Now Lithuania has become the main foreign center of the Belarusian opposition. It was to Vilnius that Svetlana Tikhanovskaya moved, and many other prominent Belarusian oppositionists also “dug in” here. The interest of the Belarusian oppositionists is understandable - it is safer to hide from the KGB.
But Lithuania also has its own interest: firstly, Vilnius is counting on the weakening of relations between Belarus and Russia after the change of government, and this will mean that the transit of goods from Belarus and to Belarus will go through the Lithuanian port of Klaipeda; secondly, Lithuania wants to demonstrate to the United States and the European Union its ability to act as a "middle command staff" in relation to new potential "junior partners".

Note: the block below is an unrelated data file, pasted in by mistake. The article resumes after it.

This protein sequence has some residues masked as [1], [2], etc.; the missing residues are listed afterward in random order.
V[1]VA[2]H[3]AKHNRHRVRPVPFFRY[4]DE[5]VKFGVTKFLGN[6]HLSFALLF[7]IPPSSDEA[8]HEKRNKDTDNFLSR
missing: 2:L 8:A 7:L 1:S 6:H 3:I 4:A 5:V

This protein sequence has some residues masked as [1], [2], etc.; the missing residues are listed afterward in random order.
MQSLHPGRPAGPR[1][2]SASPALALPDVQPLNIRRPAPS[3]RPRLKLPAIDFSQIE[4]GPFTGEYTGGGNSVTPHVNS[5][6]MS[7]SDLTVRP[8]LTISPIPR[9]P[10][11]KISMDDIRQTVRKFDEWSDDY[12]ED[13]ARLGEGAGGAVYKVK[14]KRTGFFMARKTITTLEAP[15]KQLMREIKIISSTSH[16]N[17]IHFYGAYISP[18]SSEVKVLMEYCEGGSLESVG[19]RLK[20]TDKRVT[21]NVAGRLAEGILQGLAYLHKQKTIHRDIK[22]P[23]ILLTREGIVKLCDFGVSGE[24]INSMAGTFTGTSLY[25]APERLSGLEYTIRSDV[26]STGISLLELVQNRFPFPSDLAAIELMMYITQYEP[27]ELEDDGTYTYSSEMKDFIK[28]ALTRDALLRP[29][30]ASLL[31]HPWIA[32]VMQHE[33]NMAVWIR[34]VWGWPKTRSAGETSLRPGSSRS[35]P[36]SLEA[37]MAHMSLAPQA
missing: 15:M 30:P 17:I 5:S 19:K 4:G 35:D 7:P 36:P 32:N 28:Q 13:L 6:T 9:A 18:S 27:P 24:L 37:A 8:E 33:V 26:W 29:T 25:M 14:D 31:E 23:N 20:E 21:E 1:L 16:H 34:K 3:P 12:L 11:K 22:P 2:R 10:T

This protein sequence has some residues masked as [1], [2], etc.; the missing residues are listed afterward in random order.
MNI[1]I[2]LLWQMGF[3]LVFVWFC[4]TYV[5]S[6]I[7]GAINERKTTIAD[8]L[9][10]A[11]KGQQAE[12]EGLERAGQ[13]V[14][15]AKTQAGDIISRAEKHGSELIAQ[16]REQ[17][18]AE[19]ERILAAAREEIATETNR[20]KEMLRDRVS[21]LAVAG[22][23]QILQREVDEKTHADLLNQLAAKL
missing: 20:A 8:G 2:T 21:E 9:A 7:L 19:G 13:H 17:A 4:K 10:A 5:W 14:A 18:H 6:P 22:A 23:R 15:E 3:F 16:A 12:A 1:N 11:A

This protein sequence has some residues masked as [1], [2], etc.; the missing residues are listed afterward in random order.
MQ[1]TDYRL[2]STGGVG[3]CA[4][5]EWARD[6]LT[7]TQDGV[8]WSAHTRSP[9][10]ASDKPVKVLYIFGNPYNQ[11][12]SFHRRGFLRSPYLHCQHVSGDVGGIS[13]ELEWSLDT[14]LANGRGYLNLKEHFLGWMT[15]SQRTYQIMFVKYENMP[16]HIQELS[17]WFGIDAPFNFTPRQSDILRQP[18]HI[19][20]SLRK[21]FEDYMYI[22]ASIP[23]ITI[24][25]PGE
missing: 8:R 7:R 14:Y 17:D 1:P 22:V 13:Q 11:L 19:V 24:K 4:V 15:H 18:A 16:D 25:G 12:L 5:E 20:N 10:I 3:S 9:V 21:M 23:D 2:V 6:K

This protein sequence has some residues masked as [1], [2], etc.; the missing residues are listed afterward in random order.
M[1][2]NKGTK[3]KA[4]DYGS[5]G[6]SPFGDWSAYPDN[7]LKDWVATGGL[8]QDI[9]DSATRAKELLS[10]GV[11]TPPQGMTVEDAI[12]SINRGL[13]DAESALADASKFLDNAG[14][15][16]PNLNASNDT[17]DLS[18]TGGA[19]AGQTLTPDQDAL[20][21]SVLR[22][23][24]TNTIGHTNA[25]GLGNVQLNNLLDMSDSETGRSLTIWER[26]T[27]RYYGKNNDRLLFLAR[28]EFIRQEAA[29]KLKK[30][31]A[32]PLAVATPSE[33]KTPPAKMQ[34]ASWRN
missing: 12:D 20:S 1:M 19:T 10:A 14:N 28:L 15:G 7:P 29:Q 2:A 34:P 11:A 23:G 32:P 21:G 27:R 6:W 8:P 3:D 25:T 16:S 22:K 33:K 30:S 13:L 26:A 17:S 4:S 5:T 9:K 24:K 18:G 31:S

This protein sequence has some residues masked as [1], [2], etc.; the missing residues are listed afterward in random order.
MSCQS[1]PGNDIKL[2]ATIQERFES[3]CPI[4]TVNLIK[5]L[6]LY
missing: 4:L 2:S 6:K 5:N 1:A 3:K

But, in addition to Lithuania, the events in Belarus are closely followed in other countries of Eastern Europe - in Poland, the Czech Republic and even in Romania. The positions of Eastern European politicians and public figures are clear: for the most part, they sympathize with the Belarusian opposition.
For example, a Romanian lawyer from SCPA Buruian, Caracas si Asociatii Denis Buruian, in an interview with Voenniy Obozreniye, predicted an increase in political emigration from Belarus. According to the human rights activist, the violence used by the authorities against the demonstrators is disproportionate, and the opposition will have to flee to other countries to escape persecution:
It should be understood that since 1995 there have been virtually no free elections in Belarus as such. Naturally, a lot of people don't like it. Moreover, now the young generations of Belarusians have grown up, who look at how they live in other countries and draw appropriate conclusions. For them, Alexander Lukashenko is a dictator who has been in power for a quarter of a century and clearly does not want to leave.
VO: What is happening now in Belarus can be called political repressions?